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Election 2020 - Long-Term Care

People age 65 and older are at higher risk for COVID-19. So are people with chronic medical conditions such as heart disease, diabetes, kidney disease and respiratory illness. Both groups are heavily represented among the nation's 1.3 million nursing home residents.

That concentration is a key reason why 1 in 5 U.S. deaths from COVID-19 have occurred in nursing homes and other long-term care facilities, but it's not the only one. 

What's at stake: How to protect residents of nursing homes and other long-term care facilities against sickness, neglect and isolation, especially during the COVID-19 pandemic, and how to ensure that older Americans can have the choice to age in their homes.

The issue: Even though fewer than 1 percent of Americans live in nursing homes, these facilities represent more than 40 percent of the deaths from the coronavirus. During the pandemic most families have been unable to visit loved ones in nursing homes, and there's been a lack of virtual visitation. Testing in these facilities has been erratic; staffing, in too many cases, has been inadequate; and there hasn't been enough personal protective equipment for workers.

Even before the pandemic, according to a recent report, 8 out of 10 nursing homes were cited for poor infection-control practices in the past few years.

Many older Americans are unable to get ongoing care in their homes because Medicaid is required to pay only for institutional care for eligible lower-income older adults.

The players

  • President: The candidate who takes control of the White House will have the power to establish federal health and safety guidelines for long-term care facilities and services. He also will have the power to sign or veto any nursing-home-related legislation that Congress passes.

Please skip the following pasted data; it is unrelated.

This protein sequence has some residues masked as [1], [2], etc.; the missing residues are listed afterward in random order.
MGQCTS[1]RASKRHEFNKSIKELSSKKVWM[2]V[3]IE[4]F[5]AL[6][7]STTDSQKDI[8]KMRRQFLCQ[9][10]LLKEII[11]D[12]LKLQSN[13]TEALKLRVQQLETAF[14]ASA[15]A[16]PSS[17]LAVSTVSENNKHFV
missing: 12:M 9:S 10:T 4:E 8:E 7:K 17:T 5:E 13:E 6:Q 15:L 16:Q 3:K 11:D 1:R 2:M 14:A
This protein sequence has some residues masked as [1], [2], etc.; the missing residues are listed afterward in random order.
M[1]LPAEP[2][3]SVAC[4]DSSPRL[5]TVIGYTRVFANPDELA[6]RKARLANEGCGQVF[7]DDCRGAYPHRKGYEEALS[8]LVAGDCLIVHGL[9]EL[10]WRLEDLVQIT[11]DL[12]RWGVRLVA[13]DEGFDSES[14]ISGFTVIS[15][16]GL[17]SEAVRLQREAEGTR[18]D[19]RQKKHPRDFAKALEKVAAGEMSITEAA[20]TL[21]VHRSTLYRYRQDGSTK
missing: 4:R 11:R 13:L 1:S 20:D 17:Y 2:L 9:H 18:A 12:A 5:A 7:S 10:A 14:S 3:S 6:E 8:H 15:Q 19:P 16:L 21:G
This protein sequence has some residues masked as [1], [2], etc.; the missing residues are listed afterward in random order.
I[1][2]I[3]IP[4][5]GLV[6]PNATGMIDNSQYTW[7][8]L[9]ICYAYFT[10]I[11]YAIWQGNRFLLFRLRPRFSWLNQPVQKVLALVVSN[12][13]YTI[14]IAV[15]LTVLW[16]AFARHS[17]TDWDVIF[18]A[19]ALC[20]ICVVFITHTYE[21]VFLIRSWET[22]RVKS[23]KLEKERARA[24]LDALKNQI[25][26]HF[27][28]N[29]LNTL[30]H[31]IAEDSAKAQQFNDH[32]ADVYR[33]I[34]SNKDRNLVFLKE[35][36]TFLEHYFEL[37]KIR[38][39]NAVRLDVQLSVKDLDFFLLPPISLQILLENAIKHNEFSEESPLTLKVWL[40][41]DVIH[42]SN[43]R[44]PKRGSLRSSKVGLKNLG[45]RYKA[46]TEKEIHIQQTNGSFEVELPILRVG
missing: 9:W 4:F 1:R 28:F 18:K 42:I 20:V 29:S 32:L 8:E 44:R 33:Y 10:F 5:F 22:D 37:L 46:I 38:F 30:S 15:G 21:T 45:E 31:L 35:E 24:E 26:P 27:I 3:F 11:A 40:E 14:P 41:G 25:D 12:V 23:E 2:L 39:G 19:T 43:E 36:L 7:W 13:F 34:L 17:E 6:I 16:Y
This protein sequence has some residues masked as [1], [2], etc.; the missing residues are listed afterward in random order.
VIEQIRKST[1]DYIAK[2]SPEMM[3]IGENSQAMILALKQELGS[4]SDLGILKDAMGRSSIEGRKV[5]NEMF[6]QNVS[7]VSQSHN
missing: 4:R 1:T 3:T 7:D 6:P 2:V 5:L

• Senators and members of the House of Representatives: They will decide whether to enact legislation to protect residents and improve oversight and conditions in U.S. long-term care facilities.
  • Governors and state legislators: States inspect nursing homes on behalf of the CMS to see if they comply with federal standards for quality, health hygiene, record-keeping and overall residential care. States also have the power to regulate assisted living facilities.

What older Americans think
According to a June AARP public opinion poll, 78 percent of voters over 50 say that to win, candidates must address how they will protect nursing home residents from the coronavirus and future pandemics. In the same survey, 68 percent of respondents said they want AARP to demand more action from leaders to protect seniors in nursing homes and assisted living facilities.

Where AARP Stands
AARP has asked Congress and state lawmakers to take these actions:

  • Require adequate staffing, regular coronavirus testing and personal protective equipment for residents and staff in long-term care facilities
  • Make virtual visitation an option for communication between families and residents, even after in-person visits resume.
  • Reject proposals to grant blanket immunity related to COVID-19 for nursing homes and other long-term care facilities.
  • Make it easier for older Americans to age in their homes and communities and provide greater support to family caregivers
About AARP West Virginia
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